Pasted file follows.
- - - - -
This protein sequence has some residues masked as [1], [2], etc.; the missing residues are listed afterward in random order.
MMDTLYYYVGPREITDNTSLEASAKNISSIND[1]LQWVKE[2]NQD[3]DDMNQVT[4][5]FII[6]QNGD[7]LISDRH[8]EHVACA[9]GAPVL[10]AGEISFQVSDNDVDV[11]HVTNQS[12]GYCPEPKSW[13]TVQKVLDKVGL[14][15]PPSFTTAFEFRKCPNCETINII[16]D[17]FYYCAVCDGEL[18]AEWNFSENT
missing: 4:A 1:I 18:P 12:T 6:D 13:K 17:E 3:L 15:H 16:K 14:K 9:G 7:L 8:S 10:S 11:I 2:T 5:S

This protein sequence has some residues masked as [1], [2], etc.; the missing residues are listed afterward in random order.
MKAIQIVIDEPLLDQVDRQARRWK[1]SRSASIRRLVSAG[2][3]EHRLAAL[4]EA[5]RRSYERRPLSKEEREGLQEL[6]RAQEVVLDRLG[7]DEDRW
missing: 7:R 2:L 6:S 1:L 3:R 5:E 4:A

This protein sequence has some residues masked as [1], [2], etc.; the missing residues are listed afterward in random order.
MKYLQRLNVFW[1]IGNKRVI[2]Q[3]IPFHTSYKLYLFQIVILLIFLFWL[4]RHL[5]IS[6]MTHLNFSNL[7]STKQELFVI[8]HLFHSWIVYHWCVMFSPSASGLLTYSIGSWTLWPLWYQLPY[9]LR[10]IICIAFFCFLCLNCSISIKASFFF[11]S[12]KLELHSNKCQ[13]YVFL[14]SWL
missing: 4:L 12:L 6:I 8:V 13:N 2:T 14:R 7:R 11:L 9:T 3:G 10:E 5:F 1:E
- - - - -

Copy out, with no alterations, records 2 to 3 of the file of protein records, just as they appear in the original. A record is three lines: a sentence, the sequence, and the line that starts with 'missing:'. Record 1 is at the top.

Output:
This protein sequence has some residues masked as [1], [2], etc.; the missing residues are listed afterward in random order.
MKAIQIVIDEPLLDQVDRQARRWK[1]SRSASIRRLVSAG[2][3]EHRLAAL[4]EA[5]RRSYERRPLSKEEREGLQEL[6]RAQEVVLDRLG[7]DEDRW
missing: 7:R 2:L 6:S 1:L 3:R 5:E 4:A

This protein sequence has some residues masked as [1], [2], etc.; the missing residues are listed afterward in random order.
MKYLQRLNVFW[1]IGNKRVI[2]Q[3]IPFHTSYKLYLFQIVILLIFLFWL[4]RHL[5]IS[6]MTHLNFSNL[7]STKQELFVI[8]HLFHSWIVYHWCVMFSPSASGLLTYSIGSWTLWPLWYQLPY[9]LR[10]IICIAFFCFLCLNCSISIKASFFF[11]S[12]KLELHSNKCQ[13]YVFL[14]SWL
missing: 4:L 12:L 6:I 8:V 13:N 2:T 14:R 7:R 11:L 9:T 3:G 10:E 5:F 1:E